Wells Fargo Fires Head of Consumer Lending

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In a sign of just how tense the culture at Wells Fargo has become, the bank fired Franklin Codel, head of the bank’s consumer lending for making disparaging comments about regulators to a subordinate.

Earlier this year, Mr. Codel terminated the employment of Greg Gwizdz, who worked in the mortgage lending operation of the bank as the head of the national sales team, overseeing nearly 8,000 loan officers. During the conversation, Codel disparaged regulators and told Gwizdz that his severance was not more generous because of regulators’ crackdown on so-called “golden parachutes,” generous packages guaranteed to senior executives should their employment ever be terminated. Gwizdz’s employment was terminated because of regulatory issues in the area he oversaw.

Codel’s comments were not a rarity in the financial world, but Gwizdz reported them to Wells Fargo, who in turn reported them to their regulators, which include the FDIC, the OCC, and the Federal Reserve.

“Difficult as this situation is, the decision reflects our commitment to our values and culture and to executive accountability,” CEO Tim Sloan said in a statement.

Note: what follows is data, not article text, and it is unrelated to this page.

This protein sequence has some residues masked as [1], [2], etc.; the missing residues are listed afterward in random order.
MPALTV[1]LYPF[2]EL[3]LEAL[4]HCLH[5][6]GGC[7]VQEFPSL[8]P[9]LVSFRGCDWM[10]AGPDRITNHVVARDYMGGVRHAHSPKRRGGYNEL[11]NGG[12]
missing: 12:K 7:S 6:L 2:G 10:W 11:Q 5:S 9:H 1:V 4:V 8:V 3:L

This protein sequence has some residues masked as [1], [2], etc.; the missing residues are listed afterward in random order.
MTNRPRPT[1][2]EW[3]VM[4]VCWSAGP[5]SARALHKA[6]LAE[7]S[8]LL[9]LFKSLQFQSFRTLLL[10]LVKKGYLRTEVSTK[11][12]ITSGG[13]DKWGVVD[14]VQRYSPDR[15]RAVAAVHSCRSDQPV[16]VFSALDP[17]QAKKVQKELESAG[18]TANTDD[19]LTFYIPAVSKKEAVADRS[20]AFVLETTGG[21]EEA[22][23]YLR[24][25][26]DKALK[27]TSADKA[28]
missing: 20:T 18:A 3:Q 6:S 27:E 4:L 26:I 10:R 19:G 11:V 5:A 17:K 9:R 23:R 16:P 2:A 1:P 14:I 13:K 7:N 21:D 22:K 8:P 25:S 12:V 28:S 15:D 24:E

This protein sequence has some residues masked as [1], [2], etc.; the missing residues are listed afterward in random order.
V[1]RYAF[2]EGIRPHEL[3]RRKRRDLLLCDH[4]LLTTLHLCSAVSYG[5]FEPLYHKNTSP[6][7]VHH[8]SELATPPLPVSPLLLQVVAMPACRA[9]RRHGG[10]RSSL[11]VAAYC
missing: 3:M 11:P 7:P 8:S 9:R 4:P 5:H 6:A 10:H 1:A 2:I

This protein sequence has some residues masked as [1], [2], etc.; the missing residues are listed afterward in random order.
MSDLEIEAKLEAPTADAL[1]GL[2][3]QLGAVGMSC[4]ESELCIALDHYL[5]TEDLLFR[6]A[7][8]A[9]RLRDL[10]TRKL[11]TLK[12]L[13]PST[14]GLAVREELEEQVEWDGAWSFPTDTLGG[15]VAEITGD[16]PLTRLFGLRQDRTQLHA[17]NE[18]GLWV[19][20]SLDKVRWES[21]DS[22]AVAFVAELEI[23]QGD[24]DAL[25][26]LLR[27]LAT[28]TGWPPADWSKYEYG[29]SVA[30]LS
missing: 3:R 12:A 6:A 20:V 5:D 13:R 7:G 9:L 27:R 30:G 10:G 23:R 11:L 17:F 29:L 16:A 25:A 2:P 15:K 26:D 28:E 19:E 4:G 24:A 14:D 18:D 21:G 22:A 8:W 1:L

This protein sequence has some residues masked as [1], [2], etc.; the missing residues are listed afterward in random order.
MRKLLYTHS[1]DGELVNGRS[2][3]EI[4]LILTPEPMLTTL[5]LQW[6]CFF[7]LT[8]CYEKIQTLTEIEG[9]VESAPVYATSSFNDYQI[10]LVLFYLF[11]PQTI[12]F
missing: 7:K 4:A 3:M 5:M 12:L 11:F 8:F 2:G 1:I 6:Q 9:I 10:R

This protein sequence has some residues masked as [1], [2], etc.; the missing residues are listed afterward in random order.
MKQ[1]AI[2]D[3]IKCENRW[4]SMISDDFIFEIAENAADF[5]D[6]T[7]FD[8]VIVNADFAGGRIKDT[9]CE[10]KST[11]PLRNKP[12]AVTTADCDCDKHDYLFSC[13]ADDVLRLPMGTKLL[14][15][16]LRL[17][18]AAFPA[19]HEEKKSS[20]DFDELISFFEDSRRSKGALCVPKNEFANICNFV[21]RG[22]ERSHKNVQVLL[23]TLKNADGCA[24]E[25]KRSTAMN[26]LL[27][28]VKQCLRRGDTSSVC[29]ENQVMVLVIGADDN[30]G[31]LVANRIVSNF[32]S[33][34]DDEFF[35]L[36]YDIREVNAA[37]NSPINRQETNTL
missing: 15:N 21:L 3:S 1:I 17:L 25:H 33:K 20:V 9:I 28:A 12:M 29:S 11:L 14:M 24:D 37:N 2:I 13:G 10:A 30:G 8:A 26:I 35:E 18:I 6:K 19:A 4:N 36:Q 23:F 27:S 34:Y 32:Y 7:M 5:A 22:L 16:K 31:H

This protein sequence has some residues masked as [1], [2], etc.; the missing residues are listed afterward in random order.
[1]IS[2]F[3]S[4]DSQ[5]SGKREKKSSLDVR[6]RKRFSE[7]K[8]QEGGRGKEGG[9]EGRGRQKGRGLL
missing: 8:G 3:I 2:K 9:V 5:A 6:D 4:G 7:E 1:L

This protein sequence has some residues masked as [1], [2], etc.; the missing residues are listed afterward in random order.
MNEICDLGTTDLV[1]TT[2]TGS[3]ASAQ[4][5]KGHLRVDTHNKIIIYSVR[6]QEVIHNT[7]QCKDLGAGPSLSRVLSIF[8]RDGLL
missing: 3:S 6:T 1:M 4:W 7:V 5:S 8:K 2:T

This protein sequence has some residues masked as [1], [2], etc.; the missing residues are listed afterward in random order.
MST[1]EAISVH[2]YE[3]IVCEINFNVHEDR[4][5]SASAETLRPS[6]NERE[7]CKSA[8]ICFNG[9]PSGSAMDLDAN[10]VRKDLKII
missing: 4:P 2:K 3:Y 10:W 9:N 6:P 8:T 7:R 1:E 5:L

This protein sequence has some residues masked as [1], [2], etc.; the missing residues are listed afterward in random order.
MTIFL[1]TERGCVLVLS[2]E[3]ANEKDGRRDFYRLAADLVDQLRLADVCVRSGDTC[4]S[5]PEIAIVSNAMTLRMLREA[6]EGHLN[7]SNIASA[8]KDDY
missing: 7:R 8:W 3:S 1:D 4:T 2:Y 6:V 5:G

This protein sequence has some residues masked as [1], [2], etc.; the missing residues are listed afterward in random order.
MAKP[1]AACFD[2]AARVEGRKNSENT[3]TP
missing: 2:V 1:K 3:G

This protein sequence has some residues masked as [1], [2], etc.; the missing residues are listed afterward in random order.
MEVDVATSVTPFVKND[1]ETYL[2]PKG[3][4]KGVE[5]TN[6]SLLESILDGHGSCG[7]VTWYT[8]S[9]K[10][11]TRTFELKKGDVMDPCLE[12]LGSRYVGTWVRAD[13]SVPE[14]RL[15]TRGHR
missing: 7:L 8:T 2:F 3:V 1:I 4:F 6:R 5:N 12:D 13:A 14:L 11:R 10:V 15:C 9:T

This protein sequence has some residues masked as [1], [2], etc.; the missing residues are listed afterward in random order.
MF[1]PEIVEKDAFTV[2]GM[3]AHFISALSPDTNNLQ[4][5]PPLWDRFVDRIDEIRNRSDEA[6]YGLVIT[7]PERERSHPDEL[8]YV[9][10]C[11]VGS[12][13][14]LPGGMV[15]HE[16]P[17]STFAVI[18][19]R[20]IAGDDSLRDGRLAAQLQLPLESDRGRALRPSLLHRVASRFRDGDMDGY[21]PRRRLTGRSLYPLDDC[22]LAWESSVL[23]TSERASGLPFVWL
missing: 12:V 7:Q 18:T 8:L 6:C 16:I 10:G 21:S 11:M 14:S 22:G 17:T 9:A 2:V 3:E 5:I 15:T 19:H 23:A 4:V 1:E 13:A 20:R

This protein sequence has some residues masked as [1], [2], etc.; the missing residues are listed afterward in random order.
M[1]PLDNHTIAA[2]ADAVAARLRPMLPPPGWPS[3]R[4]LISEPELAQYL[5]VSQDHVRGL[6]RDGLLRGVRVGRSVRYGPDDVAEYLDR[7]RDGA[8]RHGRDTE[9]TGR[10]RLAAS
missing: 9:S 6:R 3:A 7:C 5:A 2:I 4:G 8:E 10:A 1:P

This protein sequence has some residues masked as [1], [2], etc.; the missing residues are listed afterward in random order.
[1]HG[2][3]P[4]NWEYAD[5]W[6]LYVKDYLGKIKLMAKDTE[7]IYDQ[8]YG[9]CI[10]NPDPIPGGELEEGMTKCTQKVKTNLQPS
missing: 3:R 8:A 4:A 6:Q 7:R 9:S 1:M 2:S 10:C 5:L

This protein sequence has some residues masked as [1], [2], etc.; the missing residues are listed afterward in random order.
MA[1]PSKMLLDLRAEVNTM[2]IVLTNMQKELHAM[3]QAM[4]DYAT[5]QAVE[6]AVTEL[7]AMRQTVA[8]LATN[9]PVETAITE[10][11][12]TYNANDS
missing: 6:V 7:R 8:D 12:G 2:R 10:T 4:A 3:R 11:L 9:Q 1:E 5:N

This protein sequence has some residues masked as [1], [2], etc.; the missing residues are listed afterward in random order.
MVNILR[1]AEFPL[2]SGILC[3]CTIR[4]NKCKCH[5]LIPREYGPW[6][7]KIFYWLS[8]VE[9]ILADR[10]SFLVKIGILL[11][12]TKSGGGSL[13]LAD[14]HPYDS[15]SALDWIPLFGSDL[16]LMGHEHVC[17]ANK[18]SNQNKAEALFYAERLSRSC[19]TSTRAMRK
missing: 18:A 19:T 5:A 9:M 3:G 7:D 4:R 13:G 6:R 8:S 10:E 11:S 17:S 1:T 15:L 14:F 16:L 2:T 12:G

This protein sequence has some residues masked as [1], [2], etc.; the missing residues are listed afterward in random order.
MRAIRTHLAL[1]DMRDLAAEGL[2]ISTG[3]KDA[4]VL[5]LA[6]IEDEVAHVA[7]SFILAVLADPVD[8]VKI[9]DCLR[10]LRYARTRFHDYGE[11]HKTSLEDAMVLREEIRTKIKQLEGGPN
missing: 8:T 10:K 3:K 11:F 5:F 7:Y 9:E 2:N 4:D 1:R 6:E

Wells Fargo has been among the world’s most respected for years. Last year its’ reputation took a major hit when it was discovered that employees for years had created fake bank accounts in order to meet aggressive quotas and cross-selling targets set by the bank’s senior management. That affected about 3.5 million customers. In July of this year, Wells Fargo said that it would refund $80 million to customers who had incorrectly been billed for auto insurance that they did not wish to purchase. Finally, in October the bank said that it would return fees paid by 110,000 customers that it should not have charged for mortgage lock extension.

Codel’s firing will probably do little to placate regulators or the politicians that have targeted Wells Fargo as a symbol of greed and the excesses of the financial industry. It will also do little to make investors happier. In a year of a rising financial sector, Wells’ shares are essentially flat so far in 2017.

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